In 2016, Corfo signed a contract with Albemarle that awarded the company authorization to mine increasing levels of lithium through 2043. In exchange, Albemarle agreed to give a break on the price of up to 25 percent of its increased production to companies developing lithium products in Chile. The idea is for Chile to turn the corner from being a mere supplier of raw materials to getting a toe-hold in the lucrative and more technologically advanced world of battery design and production. The clause is part of the government’s broader push to develop lithium-based components for batteries.
In March, Corfo picked Chile’s Molibdenos y Metales SA, or Molymet, a consortium of South Korea’s Samsung SDI and Posco, and China’s Sichuan Fulin Industrial Group Co. The companies vowed to invest a combined $754 million in northern Chile. The plan is now frozen after Corfo and Albemarle couldn’t come to terms on lithium prices.
“Albemarle’s position is that they won’t negotiate anything that impacts their benefit—and this does, because it involves selling lithium at a price lower than the market price,” said Cruz, who has led the negotiations with Albemarle. “The problem is that this was a clause in the contract.”
“If I thought there was the smallest chance of Albemarle fulfilling its contract, we wouldn’t be in this position.”
Company executives see it differently. “With Corfo, it’s been very public what that confusion is; it’s a matter of what price needs to be offered to any third party who would build a cathode facility in Chile” to build lithium components for electric autos, Kissam told analysts in November. “We believe very strongly in our position—we think it’s clear.”
Arbitration is expected to last about 18 months, Cruz said, likely delaying investments that would allow the country to become a hub for the industrialization of lithium products in South America.
“We haven’t made this decision lightly,” Cruz said. “If I thought there was the smallest chance of Albemarle fulfilling its contract, we wouldn’t be in this position. This is our last resort; there’s no other way of reaching an agreement.”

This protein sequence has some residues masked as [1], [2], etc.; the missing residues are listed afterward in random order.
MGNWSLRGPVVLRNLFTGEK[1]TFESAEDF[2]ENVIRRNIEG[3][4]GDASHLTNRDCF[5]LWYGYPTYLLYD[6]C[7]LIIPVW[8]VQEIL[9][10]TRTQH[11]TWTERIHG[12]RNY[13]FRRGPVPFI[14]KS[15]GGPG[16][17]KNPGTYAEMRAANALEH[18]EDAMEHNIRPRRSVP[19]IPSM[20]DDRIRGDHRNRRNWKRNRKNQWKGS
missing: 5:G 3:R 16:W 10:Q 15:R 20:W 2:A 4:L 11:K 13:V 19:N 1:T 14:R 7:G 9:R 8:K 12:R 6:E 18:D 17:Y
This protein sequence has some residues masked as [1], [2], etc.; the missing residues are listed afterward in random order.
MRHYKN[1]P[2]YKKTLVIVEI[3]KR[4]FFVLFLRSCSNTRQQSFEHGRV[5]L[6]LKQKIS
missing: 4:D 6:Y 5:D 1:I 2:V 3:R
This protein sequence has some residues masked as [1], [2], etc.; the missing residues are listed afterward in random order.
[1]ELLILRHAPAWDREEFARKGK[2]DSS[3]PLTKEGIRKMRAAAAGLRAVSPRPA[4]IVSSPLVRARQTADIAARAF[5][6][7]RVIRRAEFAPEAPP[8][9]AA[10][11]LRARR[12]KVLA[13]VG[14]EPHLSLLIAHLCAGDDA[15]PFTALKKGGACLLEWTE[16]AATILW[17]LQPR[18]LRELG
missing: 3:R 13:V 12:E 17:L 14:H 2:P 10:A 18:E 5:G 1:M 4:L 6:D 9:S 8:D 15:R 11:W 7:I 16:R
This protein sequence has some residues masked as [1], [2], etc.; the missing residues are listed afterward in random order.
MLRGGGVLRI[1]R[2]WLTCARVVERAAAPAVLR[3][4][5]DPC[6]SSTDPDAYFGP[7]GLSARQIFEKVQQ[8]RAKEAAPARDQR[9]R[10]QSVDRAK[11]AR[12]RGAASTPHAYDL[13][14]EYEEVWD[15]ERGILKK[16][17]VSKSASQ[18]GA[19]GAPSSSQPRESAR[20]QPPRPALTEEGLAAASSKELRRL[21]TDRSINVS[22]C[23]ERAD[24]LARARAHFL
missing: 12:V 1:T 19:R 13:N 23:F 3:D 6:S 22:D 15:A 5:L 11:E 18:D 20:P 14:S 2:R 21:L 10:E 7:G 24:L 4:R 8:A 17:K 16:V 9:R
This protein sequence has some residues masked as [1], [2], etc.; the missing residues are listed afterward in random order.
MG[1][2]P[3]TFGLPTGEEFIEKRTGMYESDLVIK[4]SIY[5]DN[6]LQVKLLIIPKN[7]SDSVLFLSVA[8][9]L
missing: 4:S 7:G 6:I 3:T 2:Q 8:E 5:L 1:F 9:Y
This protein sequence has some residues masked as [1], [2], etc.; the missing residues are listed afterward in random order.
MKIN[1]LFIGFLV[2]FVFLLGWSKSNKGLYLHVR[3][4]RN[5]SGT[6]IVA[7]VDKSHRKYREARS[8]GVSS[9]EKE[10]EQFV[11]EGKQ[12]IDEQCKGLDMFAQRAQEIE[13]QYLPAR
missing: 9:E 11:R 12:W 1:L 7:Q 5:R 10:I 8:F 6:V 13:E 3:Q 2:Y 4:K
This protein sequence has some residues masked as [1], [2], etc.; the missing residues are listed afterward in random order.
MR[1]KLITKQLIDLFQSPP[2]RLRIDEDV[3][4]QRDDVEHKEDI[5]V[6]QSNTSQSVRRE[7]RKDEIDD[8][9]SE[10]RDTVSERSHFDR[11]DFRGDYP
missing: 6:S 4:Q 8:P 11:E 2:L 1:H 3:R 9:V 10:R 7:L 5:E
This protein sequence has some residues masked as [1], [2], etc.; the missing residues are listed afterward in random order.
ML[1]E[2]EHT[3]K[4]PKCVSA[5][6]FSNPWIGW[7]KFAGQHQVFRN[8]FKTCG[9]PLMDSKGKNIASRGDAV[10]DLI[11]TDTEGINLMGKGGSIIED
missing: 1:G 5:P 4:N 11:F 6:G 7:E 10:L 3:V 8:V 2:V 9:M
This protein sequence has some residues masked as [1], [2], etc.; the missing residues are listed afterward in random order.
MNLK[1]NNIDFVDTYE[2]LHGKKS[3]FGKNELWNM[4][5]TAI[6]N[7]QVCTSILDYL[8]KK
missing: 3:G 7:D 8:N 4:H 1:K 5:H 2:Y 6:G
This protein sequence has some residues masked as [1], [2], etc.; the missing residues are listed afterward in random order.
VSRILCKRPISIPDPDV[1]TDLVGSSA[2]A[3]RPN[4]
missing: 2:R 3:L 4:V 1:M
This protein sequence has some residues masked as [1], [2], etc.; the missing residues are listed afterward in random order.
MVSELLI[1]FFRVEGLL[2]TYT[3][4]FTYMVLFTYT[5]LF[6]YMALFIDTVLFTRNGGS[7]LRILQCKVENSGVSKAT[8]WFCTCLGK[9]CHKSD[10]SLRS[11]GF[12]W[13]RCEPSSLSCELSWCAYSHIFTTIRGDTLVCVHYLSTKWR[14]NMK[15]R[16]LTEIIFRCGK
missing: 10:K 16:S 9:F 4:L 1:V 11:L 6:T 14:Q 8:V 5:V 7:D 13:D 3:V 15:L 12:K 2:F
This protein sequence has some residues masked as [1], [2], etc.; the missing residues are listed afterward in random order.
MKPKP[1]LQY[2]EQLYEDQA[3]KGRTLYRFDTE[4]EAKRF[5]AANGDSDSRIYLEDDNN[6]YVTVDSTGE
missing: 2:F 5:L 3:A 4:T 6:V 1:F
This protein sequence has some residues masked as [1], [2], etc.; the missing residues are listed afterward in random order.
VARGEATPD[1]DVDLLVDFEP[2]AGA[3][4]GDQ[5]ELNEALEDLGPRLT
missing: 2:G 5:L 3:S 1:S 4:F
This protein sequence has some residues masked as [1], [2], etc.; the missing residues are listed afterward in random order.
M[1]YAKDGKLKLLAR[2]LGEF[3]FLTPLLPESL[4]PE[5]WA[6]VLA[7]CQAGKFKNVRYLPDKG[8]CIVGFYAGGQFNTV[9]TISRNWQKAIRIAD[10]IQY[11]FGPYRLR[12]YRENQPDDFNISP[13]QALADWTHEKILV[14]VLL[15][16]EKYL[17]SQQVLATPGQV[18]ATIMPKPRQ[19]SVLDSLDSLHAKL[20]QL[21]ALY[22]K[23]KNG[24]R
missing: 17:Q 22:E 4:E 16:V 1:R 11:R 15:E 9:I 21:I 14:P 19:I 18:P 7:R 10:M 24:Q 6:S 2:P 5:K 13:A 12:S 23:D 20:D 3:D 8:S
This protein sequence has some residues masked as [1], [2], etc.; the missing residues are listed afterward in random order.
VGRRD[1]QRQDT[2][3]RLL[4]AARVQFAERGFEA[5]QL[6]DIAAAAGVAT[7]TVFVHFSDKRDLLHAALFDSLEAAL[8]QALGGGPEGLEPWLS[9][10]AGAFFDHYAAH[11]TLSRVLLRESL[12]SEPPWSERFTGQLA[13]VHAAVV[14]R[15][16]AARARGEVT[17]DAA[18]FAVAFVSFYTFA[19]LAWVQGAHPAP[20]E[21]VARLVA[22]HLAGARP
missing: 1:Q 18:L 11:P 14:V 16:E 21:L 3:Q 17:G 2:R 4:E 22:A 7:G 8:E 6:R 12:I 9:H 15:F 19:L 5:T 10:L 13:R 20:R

Albemarle’s troubles with Chilean authorities don’t end there. The country’s environmental authority, SEA, turned the company down for a license it would need to build a planned $584 million lithium processing plant needed to increase production. The rejection came after the company failed to submit a thorough report on the project’s impact on the environment in the area. Obtaining such licenses typically takes months, sometimes years. The company is confident that it will be able to bring new capacity in line “in the coming 12 to 18 months,” Kissam told analysts earlier this month.
Both Corfo and another agency known as Cchen detected that Albemarle was selling Chilean lithium at a price much lower than the market average to its own subsidiaries in the U.S. and Germany. This could constitute a violation of price parity rules from the Organisation for Economic Cooperation and Development and could mean that the company would be paying lower taxes than it should. Both agencies reported the issue to Chile’s internal revenue service, known as SII, which declined a request for comment on whether an investigation is ongoing.
Cchen also recently rejected a permit Albemarle needed to extend operations beyond 2021. The agency said the company didn’t sufficiently explain how the use of a new technology would make the mine more efficient, allowing Albemarle to increase production without pumping more brine from the salt flat.
Albemarle’s recent actions signal it has no intention to negotiate anytime soon with the Chilean government. The company has now put its long-term Atacama expansion plan on hold as it focuses on its Australian operations. “When you cross a regulator, it doesn’t matter in what country,” said Chris Berry, a New York-based battery-metals analyst and founder of research firm House Mountain Partners. Whether “the U.S., China, Argentina or Chile, you got a real problem on your hands.”
By Laura Millan Lombrana